10 Toxic Beauty Ingredients To Avoid Like The Plague

Last Updated:

The beauty stuff out there can make our skin look great, but guess what? Some of those things have bad stuff in them that we should stay away from. I’m gonna tell you about ten of those bad ingredients. They can cause irritation, allergic reactions, and, in some cases, serious illness or damage.

When I first started learning about these ingredients, I was totally shocked. I couldn’t actually believe that stuff I was putting on my skin every day could actually be this bad for me!

But once I knew what to look for, I started reading the labels more. Now, I feel a little more confident about the products Im choosing and how they affect my skin. Let’s take a closer look.

1. Phthalates

Image Credit: Shutterstock

Phthalates are compounds known as ‘plasticisers’, and are used in skincare products to enhance their fragrance. They actually improve how they smell on the skin, as well as making them last longer. You’ll know if a product has one of these ingredients if DBP (Dibutyl phthalate), DEHP (Bis(2-ethylhexyl)), or DEP (Diethyl phthalate) are present. 

We avoid these because they can have an impact on our endocrine system and are also very toxic for us in general. They’re also terrible for the environment. While the EU has banned this ingredient, they haven’t yet been banned by the FDA and continue to be used regularly.

2. Parabens

Photo Credit: Alena1919 via Deposit Photos

Parabens are a group of preservatives that help keep products fresher for longer by preventing bacteria and mold from growing. However, like with phthalates, they can badly affect our endocrine system, which can make it more difficult to regulate the natural hormones of our body.

Furthermore, some parabens can behave like allergens and have also been linked to breast cancer. Best to avoid this one completely to be safe.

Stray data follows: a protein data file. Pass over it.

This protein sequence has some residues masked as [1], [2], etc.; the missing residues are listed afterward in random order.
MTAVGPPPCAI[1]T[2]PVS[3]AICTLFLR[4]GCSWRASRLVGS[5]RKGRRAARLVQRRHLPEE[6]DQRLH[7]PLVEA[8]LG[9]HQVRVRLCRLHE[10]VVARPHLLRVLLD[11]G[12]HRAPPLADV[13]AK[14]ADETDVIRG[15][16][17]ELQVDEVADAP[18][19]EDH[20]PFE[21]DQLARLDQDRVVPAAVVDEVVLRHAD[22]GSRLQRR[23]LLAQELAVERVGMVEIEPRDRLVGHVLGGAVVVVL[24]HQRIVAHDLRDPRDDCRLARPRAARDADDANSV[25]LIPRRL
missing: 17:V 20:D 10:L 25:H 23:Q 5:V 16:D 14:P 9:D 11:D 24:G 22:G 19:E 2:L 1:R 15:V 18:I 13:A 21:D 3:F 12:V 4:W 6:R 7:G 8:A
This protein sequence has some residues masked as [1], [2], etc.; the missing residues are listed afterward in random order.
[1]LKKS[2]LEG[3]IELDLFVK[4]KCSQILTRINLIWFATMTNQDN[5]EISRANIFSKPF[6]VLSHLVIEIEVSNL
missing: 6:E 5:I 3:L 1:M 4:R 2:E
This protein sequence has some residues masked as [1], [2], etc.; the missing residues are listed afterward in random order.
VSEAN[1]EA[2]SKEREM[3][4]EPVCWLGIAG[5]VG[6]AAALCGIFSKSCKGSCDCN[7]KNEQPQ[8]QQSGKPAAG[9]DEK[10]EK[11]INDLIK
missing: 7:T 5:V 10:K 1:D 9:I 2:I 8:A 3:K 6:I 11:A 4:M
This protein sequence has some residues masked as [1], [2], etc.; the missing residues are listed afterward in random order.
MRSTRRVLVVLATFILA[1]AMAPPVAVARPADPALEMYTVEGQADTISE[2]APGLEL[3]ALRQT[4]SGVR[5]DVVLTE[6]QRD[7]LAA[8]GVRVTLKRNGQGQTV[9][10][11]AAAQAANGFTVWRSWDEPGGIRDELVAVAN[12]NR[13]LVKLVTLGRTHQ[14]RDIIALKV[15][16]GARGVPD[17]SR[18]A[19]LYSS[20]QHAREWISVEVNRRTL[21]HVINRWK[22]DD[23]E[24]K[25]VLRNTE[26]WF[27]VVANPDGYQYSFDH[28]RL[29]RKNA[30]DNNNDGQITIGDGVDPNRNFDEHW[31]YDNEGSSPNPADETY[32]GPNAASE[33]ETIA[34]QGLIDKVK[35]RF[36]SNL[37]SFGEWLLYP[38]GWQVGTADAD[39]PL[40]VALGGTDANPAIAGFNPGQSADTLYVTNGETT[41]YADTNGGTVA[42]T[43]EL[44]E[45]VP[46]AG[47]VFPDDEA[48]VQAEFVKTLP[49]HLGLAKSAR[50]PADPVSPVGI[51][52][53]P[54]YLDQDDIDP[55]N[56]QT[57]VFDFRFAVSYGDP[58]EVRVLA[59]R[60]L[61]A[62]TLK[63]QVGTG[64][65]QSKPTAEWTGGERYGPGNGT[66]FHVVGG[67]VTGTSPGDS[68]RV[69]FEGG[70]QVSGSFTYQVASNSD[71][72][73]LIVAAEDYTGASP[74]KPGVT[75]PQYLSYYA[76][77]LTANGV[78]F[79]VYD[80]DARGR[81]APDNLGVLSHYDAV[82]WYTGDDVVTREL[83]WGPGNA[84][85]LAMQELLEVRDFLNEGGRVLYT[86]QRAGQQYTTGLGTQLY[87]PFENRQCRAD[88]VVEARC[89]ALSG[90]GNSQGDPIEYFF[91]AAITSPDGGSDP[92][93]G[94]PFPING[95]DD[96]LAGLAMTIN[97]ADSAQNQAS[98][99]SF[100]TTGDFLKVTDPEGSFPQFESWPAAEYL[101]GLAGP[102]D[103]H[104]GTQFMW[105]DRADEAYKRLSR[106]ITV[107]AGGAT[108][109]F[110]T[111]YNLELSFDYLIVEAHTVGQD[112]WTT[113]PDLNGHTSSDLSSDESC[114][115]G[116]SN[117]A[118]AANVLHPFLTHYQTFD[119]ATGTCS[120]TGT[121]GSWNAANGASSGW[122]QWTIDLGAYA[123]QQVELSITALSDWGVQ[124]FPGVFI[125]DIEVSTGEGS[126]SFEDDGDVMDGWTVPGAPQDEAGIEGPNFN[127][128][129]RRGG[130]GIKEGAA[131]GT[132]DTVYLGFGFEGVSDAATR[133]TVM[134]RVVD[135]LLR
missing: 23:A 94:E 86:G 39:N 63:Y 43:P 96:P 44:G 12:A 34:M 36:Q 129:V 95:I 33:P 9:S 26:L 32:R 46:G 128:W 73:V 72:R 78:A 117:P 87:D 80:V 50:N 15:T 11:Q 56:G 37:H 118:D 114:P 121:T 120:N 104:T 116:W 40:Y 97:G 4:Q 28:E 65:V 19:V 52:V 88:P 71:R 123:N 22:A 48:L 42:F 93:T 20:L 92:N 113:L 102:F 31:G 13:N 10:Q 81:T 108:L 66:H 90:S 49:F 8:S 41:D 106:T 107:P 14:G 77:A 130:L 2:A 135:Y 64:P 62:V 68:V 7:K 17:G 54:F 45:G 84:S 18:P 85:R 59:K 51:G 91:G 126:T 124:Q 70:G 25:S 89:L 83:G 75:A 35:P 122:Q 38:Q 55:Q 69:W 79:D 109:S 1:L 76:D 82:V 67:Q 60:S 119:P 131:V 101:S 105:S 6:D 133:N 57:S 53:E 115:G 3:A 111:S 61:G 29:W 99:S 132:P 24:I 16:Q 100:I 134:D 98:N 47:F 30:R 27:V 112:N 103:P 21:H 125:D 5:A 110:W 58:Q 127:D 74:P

3. Formaldehyde Releasers

Photo Credit: M150photo via Deposit Photos

While most consumer products these days don’t contain formaldehyde, they can contain formaldehyde releasers. These are ingredients intended to be used as preservatives. It’s found in skincare products and makeup. There is plenty of research that has shown formaldehyde to be toxic to the brain as well as a known carcinogen. It can also cause developmental problems in children. 

We call these ‘releasers’ because they technically aren’t formaldehyde. Instead, once applied to the skin, these chemicals will release formaldehyde. This is especially bad once they are absorbed into the cells of the skin before they begin releasing.   

4. Triclosan And Triclocarban

Triclosan molecule
Photo Credit: avk97 via Deposit Photos

This one is a controversial one. They’re preservatives, and so help to prevent the growth of mold and types of bacteria in a product. However, they can cause irritation. Furthermore, it’s possible for these chemicals to build up in the body with frequent use. We call this ‘bioaccumulation’. 

Large consumer products manufacturers have shifted away from these ingredients in recent years. While they maintain their safety, they have found effective alternatives. However, many more manufacturers have continued to use them. 

5. Ethanolamines

foam being dispensed
Photo Credit: AntonMatyukha via Deposit Photos

Ethanolamines are a category of chemicals that act as foam boosters and pH modifiers in all kinds of cosmetics. You will find them listed in the ingredients list as MEA (Monoethanolamine), DEA (Diethanolamine), or TEA (Triethanolamine). 

More research needs to be done to verify how toxic these ingredients are, but the studies we do have show them to be harmful. At best, they are potential allergens, and at worst, they can cause brain abnormalities in unborn babies. Avoid this one! 

6. Toluene

Butylated hydroxytoluene
Photo Credit: avk97 via Deposit Photos

Toluene is much less common these days, but we do see it. You’re looking to avoid any products that feature ‘butylated hydroxytoluene’. It’s also known as BHT. It’s awful for your skin, eyes, and lungs and can damage your organs.